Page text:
Association of risk groups for clinicopathological factors including platinum response status (sensitive vs. resistant), surgical outcome (microscopic vs. macroscopic residual), histological grade (grade 2 vs. 3), tumor stage, and age, are described in Table 2. Among the clinicopathological factors, surgical outcome and platinum response status were significantly associated with risk classification for both OS (p = 0.026 and p = 0.033, respectively) and PFS (p<0.001 and p<0.001, respectively).

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Table 2. Association of risk groups with clinicopathological factors for overall and progression free survival in ovarian high grade serous cancer.

https://doi.org/10.1371/journal.pone.0054089.t002

Comparison to Model Containing Clinicopathological Covariates

To compare predictive model containing only gene variables with combined model containing both clinicopathological covariates and gene variables, we developed a combined survival risk model containing clinicopathological covariates (age ≤60 yrs vs. >60 yrs; grade 2 vs. 3; stages II–III vs. IV; microscopic vs. macroscopic residual surgical outcome) and gene variables. Platinum response status was not included because it cannot be measured at initial surgical treatment. Cross-validated Kaplan-Meier curves of OS (Figure 2C) and PFS (Figure 2D) for the combined survival risk model were generated and the figures show that clinicopathological covariates do not provide additional survival risk discrimination compared to the curves provided by only gene variables. In comparisons with the cross-validated time dependent AUC curves between the predictive model containing only gene variables and the combined model containing both clinicopathological covariates and gene variables (Figure 3C for OS and Figure 3D for PFS), accuracy of the predictive model containing only gene variables is higher than that of the combined model.

Discussion

The findings in this study demonstrate that predictive modeling using somatic mutational profile obtained from whole exome sequencing has potentially useful applications. Predictive modeling using expression microarray is well established, whereas predictive modeling using mutational profiling has not been attempted until now. Most of the differences between microarray data and somatic mutation data are characteristics of value. Expression microarray data has continuous value, whereas a somatic mutation profile contains binary data. In other words, expression microarray data is a relative value, whereas somatic mutation data is an absolute value that indicates the presence or absence of mutation. Therefore, if modeling using somatic mutation data is well established, it may be more predictive for independent external samples.

Currently, high-throughput sequencing in cancer is being employed more often, and large amount of data from sequencing will be generated. Therefore, our approach for generating predictive modeling using somatic mutational profiles obtained from high-throughput sequencing could be an effective method in the high-throughput sequencing era.

A few noteworthy issues arose while creating the predictive model from the somatic mutation data in this study. We acknowledge that the genes considered in the modeling may include passenger mutations. Currently, a major question is that what is a driver mutated gene in the numerous mutated genes. This was also a major issue that needed to be addressed before making the predictive model using somatic mutation profiles. Together, these issues may result in non-reproducible results in external independent data set. In our present analysis, one factor underlying the construction of a successful predictive model may have been the large sample size, despite the rare frequency of repeated mutated genes. In the future, it may be necessary to develop additional algorithms that are adjusted to fit somatic mutational profiles in cases of relatively small sample sizes. On the other hand, the integration of a mutation profile, copy number change, and gene expression profile with the goal of generating a predictive model may be a more promising approach.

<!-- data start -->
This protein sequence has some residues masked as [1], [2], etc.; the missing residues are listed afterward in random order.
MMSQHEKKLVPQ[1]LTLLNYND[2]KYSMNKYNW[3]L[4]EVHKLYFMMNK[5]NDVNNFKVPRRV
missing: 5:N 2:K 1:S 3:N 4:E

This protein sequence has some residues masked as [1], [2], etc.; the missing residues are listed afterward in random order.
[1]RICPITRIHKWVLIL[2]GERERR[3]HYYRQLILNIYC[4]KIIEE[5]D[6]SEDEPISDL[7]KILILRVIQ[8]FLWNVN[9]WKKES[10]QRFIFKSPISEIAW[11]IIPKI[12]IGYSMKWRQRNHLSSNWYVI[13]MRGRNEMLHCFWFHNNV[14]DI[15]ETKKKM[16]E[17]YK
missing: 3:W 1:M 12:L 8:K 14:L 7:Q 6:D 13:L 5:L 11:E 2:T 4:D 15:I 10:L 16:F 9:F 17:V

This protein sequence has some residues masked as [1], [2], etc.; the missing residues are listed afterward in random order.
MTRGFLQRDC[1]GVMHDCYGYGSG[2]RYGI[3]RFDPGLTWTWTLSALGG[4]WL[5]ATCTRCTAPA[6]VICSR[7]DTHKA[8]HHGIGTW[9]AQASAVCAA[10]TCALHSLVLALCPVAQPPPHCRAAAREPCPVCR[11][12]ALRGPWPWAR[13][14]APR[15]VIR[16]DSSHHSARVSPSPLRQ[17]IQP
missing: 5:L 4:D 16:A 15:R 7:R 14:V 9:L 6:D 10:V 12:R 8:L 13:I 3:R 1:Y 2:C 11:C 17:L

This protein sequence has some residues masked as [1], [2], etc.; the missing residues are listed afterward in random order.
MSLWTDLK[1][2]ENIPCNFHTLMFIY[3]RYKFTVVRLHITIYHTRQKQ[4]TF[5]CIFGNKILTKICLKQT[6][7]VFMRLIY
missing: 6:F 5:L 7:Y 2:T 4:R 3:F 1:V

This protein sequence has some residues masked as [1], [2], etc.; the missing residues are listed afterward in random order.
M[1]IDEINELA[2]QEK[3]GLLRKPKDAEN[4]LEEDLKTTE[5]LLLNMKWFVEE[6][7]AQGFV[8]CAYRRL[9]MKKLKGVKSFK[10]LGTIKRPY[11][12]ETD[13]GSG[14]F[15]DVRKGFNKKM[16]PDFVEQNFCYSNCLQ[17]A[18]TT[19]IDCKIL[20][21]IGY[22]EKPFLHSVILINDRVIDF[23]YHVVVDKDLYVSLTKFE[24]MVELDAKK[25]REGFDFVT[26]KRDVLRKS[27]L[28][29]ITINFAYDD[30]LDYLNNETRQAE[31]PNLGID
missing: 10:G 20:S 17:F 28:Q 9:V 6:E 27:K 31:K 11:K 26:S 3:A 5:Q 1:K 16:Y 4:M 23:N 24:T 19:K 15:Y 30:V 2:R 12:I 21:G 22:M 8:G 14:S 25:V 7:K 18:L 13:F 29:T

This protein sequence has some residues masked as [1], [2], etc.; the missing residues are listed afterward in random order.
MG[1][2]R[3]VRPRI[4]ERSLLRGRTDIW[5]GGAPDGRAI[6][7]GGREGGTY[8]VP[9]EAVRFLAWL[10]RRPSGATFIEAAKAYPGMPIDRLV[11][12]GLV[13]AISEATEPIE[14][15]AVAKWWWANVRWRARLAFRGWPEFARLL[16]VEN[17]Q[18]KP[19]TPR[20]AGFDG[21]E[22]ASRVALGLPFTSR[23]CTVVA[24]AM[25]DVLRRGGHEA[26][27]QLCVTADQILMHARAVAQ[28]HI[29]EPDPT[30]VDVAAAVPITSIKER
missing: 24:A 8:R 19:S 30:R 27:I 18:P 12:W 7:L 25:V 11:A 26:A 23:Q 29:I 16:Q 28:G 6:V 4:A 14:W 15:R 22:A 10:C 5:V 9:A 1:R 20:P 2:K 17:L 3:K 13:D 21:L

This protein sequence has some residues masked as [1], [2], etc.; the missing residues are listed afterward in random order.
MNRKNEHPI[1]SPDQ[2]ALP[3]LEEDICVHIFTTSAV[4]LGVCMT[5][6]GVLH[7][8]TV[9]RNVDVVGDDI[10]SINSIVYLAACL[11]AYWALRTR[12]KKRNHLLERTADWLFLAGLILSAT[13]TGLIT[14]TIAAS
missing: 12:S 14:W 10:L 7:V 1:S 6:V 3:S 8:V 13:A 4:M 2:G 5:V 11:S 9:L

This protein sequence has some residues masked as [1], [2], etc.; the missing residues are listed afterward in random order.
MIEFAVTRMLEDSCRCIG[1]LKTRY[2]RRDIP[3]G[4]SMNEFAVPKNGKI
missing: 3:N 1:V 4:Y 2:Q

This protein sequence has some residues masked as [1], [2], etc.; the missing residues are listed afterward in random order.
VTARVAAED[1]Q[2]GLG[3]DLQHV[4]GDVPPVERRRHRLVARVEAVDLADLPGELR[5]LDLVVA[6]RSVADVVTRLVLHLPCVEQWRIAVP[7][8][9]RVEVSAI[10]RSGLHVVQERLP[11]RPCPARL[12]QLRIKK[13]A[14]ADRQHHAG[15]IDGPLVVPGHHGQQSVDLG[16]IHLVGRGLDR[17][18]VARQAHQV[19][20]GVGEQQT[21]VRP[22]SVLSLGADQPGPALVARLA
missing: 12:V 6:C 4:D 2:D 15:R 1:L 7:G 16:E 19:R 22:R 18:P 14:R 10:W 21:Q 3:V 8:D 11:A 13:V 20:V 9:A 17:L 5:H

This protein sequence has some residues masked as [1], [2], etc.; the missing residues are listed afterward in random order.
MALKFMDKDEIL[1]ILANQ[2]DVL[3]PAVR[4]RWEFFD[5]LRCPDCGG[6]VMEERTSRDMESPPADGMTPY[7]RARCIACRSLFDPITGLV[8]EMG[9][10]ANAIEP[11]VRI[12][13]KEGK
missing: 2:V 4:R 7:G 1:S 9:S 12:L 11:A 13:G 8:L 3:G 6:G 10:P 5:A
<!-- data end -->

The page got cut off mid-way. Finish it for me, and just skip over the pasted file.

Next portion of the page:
There are several methods for predictive modeling and estimation of the predictive model [1], [4], [16], [17], [18]. In this study, we used complete LOOCV for predictive model, and permutation distribution of the cross-validated log-rank statistic was used for comparing the cross-validated Kaplan-Meier curves and evaluated the accuracy of the predictive model according to the study by Simon et al [2]. This complete cross-validation method avoids optimistic bias in estimation of survival risk discrimination for the survival risk model developed on the full data set [2].

Among the genes selected by fitting Cox proportional hazards models for PFS, the BRCA2 mutation was associated with favorable survival, which was well demonstrated form the original TCGA study as well as several other studies [8], [13], [19], [20]. All of the remaining genes, excluding BRCA2, were associated with poor prognosis, which was not identified in previous studies. Even though this study included some already well-known genes such as ATM [21], most of the genes have not been extensively studied and may need further validation.

In Ov-HGSC, the standard treatment is aggressive tumor cytoreductive surgery followed by platinum based chemotherapy. Ov-HGSC is usually platinum-sensitive [12], [22], [23]. However, approximately 30% of patients exhibit platinum resistance and aggressive disease progression [13], [24], [25]. However, it is difficult to predict survival in the patient with Ov-HGSC after initial standard surgical treatment. Our present study showed that predictive models containing only gene mutation profile without clinical covariates were effective and high AUC values for both OS and PFS were observed.

In conclusion, we designed a predictive model using a somatic mutation profile obtained from high-throughput genomic sequencing data for Ov-HGSC samples that may represent a new strategy for applying high-throughput sequencing data to clinical practice.

Author Contributions

Conceived and designed the experiments: IS COS. Analyzed the data: IS COS. Contributed reagents/materials/analysis tools: IS COS. Wrote the paper: IS COS.